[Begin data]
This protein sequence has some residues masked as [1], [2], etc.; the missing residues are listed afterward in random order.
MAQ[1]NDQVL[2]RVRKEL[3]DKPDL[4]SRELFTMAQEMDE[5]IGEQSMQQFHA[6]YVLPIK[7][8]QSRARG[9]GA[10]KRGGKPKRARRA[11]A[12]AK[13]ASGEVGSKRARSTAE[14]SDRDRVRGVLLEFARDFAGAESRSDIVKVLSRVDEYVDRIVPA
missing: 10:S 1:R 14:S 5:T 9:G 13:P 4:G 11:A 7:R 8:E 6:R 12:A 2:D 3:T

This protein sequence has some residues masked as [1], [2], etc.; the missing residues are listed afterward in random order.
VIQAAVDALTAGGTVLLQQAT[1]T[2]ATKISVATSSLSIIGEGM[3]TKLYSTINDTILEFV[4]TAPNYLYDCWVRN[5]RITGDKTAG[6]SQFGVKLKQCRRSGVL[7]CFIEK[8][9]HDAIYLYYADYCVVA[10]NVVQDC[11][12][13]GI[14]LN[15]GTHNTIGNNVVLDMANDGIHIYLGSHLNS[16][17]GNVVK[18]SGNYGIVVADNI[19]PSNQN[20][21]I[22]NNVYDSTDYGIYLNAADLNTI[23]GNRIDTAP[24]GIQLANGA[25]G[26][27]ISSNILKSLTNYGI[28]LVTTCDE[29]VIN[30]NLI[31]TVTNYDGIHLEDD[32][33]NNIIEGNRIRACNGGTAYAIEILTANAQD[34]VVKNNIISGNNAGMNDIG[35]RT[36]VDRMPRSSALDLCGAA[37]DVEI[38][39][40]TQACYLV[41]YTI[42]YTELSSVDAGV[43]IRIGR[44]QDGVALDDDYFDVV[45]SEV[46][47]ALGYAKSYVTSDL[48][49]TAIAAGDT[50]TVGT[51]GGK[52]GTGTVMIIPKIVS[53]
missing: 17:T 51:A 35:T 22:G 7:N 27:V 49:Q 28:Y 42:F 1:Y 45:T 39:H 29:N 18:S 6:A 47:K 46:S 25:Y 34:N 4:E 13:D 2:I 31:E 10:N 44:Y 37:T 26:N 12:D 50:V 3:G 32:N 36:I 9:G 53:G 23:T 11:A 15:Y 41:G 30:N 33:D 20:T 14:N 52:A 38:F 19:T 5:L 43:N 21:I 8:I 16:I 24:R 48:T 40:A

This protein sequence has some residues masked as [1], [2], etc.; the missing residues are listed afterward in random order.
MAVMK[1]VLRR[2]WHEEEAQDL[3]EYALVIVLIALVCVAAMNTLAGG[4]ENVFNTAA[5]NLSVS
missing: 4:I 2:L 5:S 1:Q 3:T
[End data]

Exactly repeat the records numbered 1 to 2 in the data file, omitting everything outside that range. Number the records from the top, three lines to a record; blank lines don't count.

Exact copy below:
This protein sequence has some residues masked as [1], [2], etc.; the missing residues are listed afterward in random order.
MAQ[1]NDQVL[2]RVRKEL[3]DKPDL[4]SRELFTMAQEMDE[5]IGEQSMQQFHA[6]YVLPIK[7][8]QSRARG[9]GA[10]KRGGKPKRARRA[11]A[12]AK[13]ASGEVGSKRARSTAE[14]SDRDRVRGVLLEFARDFAGAESRSDIVKVLSRVDEYVDRIVPA
missing: 10:S 1:R 14:S 5:T 9:G 13:P 4:G 11:A 7:R 8:E 6:R 12:A 2:D 3:T

This protein sequence has some residues masked as [1], [2], etc.; the missing residues are listed afterward in random order.
VIQAAVDALTAGGTVLLQQAT[1]T[2]ATKISVATSSLSIIGEGM[3]TKLYSTINDTILEFV[4]TAPNYLYDCWVRN[5]RITGDKTAG[6]SQFGVKLKQCRRSGVL[7]CFIEK[8][9]HDAIYLYYADYCVVA[10]NVVQDC[11][12][13]GI[14]LN[15]GTHNTIGNNVVLDMANDGIHIYLGSHLNS[16][17]GNVVK[18]SGNYGIVVADNI[19]PSNQN[20][21]I[22]NNVYDSTDYGIYLNAADLNTI[23]GNRIDTAP[24]GIQLANGA[25]G[26][27]ISSNILKSLTNYGI[28]LVTTCDE[29]VIN[30]NLI[31]TVTNYDGIHLEDD[32][33]NNIIEGNRIRACNGGTAYAIEILTANAQD[34]VVKNNIISGNNAGMNDIG[35]RT[36]VDRMPRSSALDLCGAA[37]DVEI[38][39][40]TQACYLV[41]YTI[42]YTELSSVDAGV[43]IRIGR[44]QDGVALDDDYFDVV[45]SEV[46][47]ALGYAKSYVTSDL[48][49]TAIAAGDT[50]TVGT[51]GGK[52]GTGTVMIIPKIVS[53]
missing: 17:T 51:A 35:T 22:G 7:N 27:V 49:Q 28:Y 42:F 1:Y 45:T 39:H 29:N 18:S 6:A 47:K 46:S 25:Y 34:N 4:E 13:D 2:I 31:E 10:N 44:Y 37:T 26:N 12:D 50:V 3:G 32:N 36:I 9:G 53:G 23:T 11:A 15:Y 41:G 30:N 33:D 20:T 14:N 52:A 38:F 19:T 5:L 43:N 21:I 8:I 16:I 24:R 48:T 40:A